A comprehensive log management and analysis strategy is mission critical, enabling organizations to understand the relationship between operational, security, and change management events and to maintain a comprehensive understanding of their infrastructure. Log files from web servers, applications, and operating systems also provide valuable data, although in different formats, and in a random and distributed fashion.

As with any web server, the task of logging NGINX is somewhat of a challenge. NGINX access and error logs can produce thousands of log lines every second, and this data, if monitored properly, can provide you with valuable information not only on what has already transpired but also on what is about to happen. But how do you extract actionable insights from this information? How do you effectively monitor such a large amount of data?

NGINX access logs contain a wealth of information including client requests and currently active client connections that, if monitored efficiently, can provide a clear picture of how the web server and the application that it serves is behaving. This tutorial describes how Qbox can be used to overcome this challenge by monitoring NGINX access logs with Qbox provisioned Elasticsearch Stack.

Keep reading

A comprehensive log management and analysis strategy is mission critical, enabling organizations to understand the relationship between operational, security, and change management events and to maintain a comprehensive understanding of their infrastructure. Log files from web servers, applications, and operating systems also provide valuable data, although in different formats, and in a random and distributed fashion.

Logs are a crucial part of any system because they give you insight into what a system is doing as well what happened. Virtually every process running on a system generates logs in some form or another. These logs are usually written to files on local disks. When your system grows to multiple hosts, managing the logs and accessing them can get complicated. 

Searching for a particular error across hundreds of log files on hundreds of servers is difficult without good tools. A common approach to this problem is to set up a centralized logging solution so that multiple logs can be aggregated in a central location. To effectively consolidate, manage, and analyze these different logs, many customers choose to implement centralized logging solutions using Elasticsearch, Logstash, and Kibana, popularly known as ELK Stack.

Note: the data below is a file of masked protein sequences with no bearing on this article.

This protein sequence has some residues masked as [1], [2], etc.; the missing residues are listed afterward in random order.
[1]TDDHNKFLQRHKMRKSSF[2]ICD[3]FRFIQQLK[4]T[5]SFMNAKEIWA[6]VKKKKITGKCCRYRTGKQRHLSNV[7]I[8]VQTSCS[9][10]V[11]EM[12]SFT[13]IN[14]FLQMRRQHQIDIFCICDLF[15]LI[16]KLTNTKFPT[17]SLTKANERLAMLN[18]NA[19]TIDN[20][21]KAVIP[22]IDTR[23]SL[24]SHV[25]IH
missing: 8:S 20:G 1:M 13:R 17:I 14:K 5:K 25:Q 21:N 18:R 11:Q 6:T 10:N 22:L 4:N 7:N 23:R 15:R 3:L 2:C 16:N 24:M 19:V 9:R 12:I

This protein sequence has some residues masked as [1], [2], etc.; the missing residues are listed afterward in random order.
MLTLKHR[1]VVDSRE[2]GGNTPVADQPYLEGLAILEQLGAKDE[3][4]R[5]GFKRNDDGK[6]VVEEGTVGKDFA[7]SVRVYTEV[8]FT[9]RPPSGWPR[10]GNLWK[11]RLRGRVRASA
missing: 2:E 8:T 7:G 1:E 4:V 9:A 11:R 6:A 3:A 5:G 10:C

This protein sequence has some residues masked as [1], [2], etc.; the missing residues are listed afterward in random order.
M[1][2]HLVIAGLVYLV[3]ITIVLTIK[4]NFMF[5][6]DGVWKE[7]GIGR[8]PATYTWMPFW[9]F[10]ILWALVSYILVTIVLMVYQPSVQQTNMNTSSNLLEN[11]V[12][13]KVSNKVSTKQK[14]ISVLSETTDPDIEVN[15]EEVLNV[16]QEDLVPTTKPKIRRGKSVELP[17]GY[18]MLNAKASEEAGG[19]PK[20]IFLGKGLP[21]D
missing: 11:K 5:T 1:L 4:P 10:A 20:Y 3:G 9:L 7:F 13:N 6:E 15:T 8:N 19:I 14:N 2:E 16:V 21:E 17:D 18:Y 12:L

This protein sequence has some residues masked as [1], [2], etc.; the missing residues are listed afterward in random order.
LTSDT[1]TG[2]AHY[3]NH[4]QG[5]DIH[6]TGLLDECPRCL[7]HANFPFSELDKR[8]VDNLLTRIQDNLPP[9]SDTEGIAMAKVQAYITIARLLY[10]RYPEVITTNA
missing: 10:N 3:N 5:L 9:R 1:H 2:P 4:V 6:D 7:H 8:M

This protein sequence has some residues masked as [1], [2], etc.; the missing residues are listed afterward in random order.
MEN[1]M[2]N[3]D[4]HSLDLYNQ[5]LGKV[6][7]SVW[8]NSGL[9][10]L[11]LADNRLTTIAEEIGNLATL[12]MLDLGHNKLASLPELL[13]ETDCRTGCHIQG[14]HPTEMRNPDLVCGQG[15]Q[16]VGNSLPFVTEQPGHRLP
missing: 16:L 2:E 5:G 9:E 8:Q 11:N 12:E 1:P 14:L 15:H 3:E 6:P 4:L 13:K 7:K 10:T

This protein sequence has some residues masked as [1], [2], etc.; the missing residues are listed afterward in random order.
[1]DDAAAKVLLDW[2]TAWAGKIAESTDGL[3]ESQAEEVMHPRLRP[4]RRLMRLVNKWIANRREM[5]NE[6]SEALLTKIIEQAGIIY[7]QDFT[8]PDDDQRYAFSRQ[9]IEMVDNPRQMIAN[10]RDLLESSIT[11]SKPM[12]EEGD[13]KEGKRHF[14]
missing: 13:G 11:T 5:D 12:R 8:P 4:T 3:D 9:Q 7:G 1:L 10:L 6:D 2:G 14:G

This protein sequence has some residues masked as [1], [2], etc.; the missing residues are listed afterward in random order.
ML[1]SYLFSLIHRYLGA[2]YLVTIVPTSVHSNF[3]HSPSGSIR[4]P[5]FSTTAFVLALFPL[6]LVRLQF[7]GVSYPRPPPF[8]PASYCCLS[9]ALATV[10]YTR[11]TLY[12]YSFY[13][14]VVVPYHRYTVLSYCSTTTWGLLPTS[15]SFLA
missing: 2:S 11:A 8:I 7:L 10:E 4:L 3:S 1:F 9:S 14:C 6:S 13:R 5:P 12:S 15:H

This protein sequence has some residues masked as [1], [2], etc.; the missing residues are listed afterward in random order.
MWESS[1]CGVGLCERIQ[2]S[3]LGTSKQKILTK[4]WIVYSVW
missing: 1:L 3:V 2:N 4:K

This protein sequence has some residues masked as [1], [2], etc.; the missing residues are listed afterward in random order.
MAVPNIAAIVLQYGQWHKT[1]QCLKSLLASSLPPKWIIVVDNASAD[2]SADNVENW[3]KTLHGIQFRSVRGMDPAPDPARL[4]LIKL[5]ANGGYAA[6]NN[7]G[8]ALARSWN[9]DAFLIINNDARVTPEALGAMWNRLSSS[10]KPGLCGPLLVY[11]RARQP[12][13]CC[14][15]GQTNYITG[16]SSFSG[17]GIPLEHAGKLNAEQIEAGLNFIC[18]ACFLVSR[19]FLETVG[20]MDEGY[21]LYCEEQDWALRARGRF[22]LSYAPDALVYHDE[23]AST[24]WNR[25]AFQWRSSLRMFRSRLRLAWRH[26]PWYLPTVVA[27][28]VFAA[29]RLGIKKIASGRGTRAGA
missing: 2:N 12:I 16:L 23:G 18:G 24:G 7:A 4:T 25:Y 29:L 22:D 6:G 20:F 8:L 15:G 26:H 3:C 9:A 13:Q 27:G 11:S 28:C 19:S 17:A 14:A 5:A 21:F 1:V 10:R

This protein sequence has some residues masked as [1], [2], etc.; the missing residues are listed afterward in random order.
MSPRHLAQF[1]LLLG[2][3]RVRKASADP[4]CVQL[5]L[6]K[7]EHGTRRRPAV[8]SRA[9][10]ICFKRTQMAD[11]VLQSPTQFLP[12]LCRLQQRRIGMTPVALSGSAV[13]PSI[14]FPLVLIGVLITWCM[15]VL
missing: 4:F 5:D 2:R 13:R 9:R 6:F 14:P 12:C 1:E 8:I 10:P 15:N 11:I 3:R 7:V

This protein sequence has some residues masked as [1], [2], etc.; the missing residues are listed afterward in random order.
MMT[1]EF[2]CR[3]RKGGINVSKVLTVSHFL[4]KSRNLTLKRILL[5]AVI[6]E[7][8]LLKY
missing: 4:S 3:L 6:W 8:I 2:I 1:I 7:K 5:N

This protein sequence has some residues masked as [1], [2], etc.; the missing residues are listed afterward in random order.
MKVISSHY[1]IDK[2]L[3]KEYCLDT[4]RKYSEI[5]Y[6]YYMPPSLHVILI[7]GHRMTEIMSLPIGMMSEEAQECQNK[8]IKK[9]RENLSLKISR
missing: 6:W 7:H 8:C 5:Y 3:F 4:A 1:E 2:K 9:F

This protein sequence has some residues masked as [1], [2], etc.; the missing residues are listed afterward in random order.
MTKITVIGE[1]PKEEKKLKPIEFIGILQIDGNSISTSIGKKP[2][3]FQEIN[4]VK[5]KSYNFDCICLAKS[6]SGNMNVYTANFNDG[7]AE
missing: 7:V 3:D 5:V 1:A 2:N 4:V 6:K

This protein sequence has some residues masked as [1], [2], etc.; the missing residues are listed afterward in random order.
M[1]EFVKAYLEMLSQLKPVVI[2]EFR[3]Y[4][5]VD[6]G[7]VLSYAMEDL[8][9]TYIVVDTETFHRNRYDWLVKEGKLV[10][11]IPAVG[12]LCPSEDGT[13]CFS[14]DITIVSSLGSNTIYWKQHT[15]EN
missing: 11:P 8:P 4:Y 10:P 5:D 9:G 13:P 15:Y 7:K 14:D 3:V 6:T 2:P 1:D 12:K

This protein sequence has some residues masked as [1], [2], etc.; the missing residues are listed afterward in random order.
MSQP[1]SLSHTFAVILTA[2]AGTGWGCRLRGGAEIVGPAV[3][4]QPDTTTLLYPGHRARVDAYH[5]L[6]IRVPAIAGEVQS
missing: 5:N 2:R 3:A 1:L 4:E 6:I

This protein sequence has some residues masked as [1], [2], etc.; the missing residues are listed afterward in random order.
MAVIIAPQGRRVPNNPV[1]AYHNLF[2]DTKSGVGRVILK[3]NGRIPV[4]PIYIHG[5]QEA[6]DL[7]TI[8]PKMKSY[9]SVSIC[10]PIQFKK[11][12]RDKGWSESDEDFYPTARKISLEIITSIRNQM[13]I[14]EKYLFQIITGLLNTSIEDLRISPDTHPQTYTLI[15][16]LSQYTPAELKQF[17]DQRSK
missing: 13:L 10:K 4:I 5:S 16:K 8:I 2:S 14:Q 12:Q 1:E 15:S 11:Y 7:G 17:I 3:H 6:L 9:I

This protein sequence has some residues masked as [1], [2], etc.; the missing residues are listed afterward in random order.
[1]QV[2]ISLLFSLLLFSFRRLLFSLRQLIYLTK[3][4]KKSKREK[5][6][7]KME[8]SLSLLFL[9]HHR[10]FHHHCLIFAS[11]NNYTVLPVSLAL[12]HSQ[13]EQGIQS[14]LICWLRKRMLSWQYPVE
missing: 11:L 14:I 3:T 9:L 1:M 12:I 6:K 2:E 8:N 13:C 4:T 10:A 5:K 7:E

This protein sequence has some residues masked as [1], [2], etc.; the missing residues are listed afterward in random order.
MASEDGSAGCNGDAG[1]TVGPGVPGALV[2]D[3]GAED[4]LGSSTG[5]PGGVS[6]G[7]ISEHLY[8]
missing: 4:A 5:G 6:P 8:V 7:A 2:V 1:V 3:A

Keep reading

A common use case that comes up when we use any product is how can we get metrics from it? How can we monitor it? Elasticsearch, since its early release, has always provided a way to monitor it using the _cat/stats API. However, for Logstash there wasn’t a way to gather metrics and monitor it until recently. With the release of Logstash 5.0+, Logstash has introduced a set of APIs to monitor Logstash.  In this article we explore the monitoring APIs exposed by Logstash, which includes the Node Info API, the Plugins API, the Node Stats API, and the Hot Threads API. 

Keep reading

“ChatOps” has recently become a buzzword in places that are aiming for continuous delivery. It is based on chat clients like Slack and Hipchat and is plugged in with chatbots for real-time communication and task execution among members of development and IT operations teams.

Chat has become an integral part of the “better” delivery models. With huge amounts of data flowing within the system, wouldn’t it be nice if we could put it into an analysis tool and churn out some results that might improve the business?

In this article, we explore how to integrate Slack with Elasticsearch and perform basic data analyses for examples.

Keep reading

Having the ability to deploy Elasticsearch, Logstash and Kibana (ELK) from a single command is a wonderous thing. Together, in this post, we shall build the Ansible playbook to do just that.

There are some prerequisites. This Ansible playbook is made for Ubuntu Server and executed on Ubuntu Server 16.04. A basic system of 2 CPU cores and 4GB of RAM will be enough. The specs of the machine are entirely up to the situation and the volume of data.

This blog post is an alternative to using the ELK stack on Qbox. To easily deploy and run your own ELK setup on Qbox, simply sign up or launch your cluster here, and refer to the tutorial "Provisioning a Qbox Elasticsearch Cluster."

Keep reading

If you are interested in networking or information security then you are likely familiar with the port scanning tool nmap. Network Mapper is a free and open source (license) utility for network discovery and security auditing. Many systems and network administrators also find it useful for tasks such as network inventory, managing service upgrade schedules, and monitoring host or service uptime. 

If you're unaware, I warn you that using nmap to port scan IP addresses of infrastructure that you don’t own is most likely illegal in your country. To be safe, scan only your own infrastructure, or get permission to do so. This article assumes that you know how to use nmap.

Keep reading